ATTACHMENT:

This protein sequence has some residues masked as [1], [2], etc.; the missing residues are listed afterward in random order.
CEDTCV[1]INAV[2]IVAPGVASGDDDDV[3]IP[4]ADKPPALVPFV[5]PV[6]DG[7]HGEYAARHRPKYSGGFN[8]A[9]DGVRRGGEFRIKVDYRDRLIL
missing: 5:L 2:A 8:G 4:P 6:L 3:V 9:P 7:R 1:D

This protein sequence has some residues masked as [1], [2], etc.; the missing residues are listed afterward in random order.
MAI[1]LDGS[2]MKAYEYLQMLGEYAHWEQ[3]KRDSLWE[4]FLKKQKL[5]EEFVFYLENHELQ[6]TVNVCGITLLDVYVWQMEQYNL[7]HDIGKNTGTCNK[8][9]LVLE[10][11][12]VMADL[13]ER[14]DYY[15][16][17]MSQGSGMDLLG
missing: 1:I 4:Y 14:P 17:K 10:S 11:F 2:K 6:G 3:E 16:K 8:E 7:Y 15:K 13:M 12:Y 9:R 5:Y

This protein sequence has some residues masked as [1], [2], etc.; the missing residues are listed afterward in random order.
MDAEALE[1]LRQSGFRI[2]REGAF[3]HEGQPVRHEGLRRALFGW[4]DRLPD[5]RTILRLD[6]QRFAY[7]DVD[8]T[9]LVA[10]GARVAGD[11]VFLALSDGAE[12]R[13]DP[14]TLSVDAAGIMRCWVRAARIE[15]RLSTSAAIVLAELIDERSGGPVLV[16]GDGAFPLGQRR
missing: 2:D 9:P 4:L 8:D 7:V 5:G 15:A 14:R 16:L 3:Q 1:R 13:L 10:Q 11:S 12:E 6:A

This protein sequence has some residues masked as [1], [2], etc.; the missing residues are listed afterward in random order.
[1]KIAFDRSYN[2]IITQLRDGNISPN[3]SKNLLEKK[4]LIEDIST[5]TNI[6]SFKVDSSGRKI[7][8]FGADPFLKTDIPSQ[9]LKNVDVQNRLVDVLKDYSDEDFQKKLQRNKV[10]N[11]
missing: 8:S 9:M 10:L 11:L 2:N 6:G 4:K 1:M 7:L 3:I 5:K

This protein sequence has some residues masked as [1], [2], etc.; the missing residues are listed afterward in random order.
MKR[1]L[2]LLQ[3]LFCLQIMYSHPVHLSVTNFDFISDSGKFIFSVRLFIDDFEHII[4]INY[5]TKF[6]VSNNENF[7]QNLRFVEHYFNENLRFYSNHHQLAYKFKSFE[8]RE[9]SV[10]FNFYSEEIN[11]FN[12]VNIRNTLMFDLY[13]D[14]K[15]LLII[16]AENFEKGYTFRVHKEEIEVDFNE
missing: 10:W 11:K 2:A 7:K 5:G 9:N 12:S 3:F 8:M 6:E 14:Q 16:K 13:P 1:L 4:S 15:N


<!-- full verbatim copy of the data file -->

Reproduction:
This protein sequence has some residues masked as [1], [2], etc.; the missing residues are listed afterward in random order.
CEDTCV[1]INAV[2]IVAPGVASGDDDDV[3]IP[4]ADKPPALVPFV[5]PV[6]DG[7]HGEYAARHRPKYSGGFN[8]A[9]DGVRRGGEFRIKVDYRDRLIL
missing: 5:L 2:A 8:G 4:P 6:L 3:V 9:P 7:R 1:D

This protein sequence has some residues masked as [1], [2], etc.; the missing residues are listed afterward in random order.
MAI[1]LDGS[2]MKAYEYLQMLGEYAHWEQ[3]KRDSLWE[4]FLKKQKL[5]EEFVFYLENHELQ[6]TVNVCGITLLDVYVWQMEQYNL[7]HDIGKNTGTCNK[8][9]LVLE[10][11][12]VMADL[13]ER[14]DYY[15][16][17]MSQGSGMDLLG
missing: 1:I 4:Y 14:P 17:K 10:S 11:F 2:K 6:G 3:E 16:K 8:E 7:Y 15:K 13:M 12:Y 9:R 5:Y

This protein sequence has some residues masked as [1], [2], etc.; the missing residues are listed afterward in random order.
MDAEALE[1]LRQSGFRI[2]REGAF[3]HEGQPVRHEGLRRALFGW[4]DRLPD[5]RTILRLD[6]QRFAY[7]DVD[8]T[9]LVA[10]GARVAGD[11]VFLALSDGAE[12]R[13]DP[14]TLSVDAAGIMRCWVRAARIE[15]RLSTSAAIVLAELIDERSGGPVLV[16]GDGAFPLGQRR
missing: 2:D 9:P 4:L 8:D 7:V 5:G 15:A 14:R 16:L 3:Q 1:R 13:L 10:Q 11:S 12:E 6:A

This protein sequence has some residues masked as [1], [2], etc.; the missing residues are listed afterward in random order.
[1]KIAFDRSYN[2]IITQLRDGNISPN[3]SKNLLEKK[4]LIEDIST[5]TNI[6]SFKVDSSGRKI[7][8]FGADPFLKTDIPSQ[9]LKNVDVQNRLVDVLKDYSDEDFQKKLQRNKV[10]N[11]
missing: 8:S 9:M 10:L 11:L 2:N 6:G 4:K 1:M 7:L 3:I 5:K

This protein sequence has some residues masked as [1], [2], etc.; the missing residues are listed afterward in random order.
MKR[1]L[2]LLQ[3]LFCLQIMYSHPVHLSVTNFDFISDSGKFIFSVRLFIDDFEHII[4]INY[5]TKF[6]VSNNENF[7]QNLRFVEHYFNENLRFYSNHHQLAYKFKSFE[8]RE[9]SV[10]FNFYSEEIN[11]FN[12]VNIRNTLMFDLY[13]D[14]K[15]LLII[16]AENFEKGYTFRVHKEEIEVDFNE
missing: 10:W 11:K 2:A 7:K 5:G 9:N 12:S 3:F 8:M 6:E 14:Q 16:K 13:P 1:L 4:S 15:N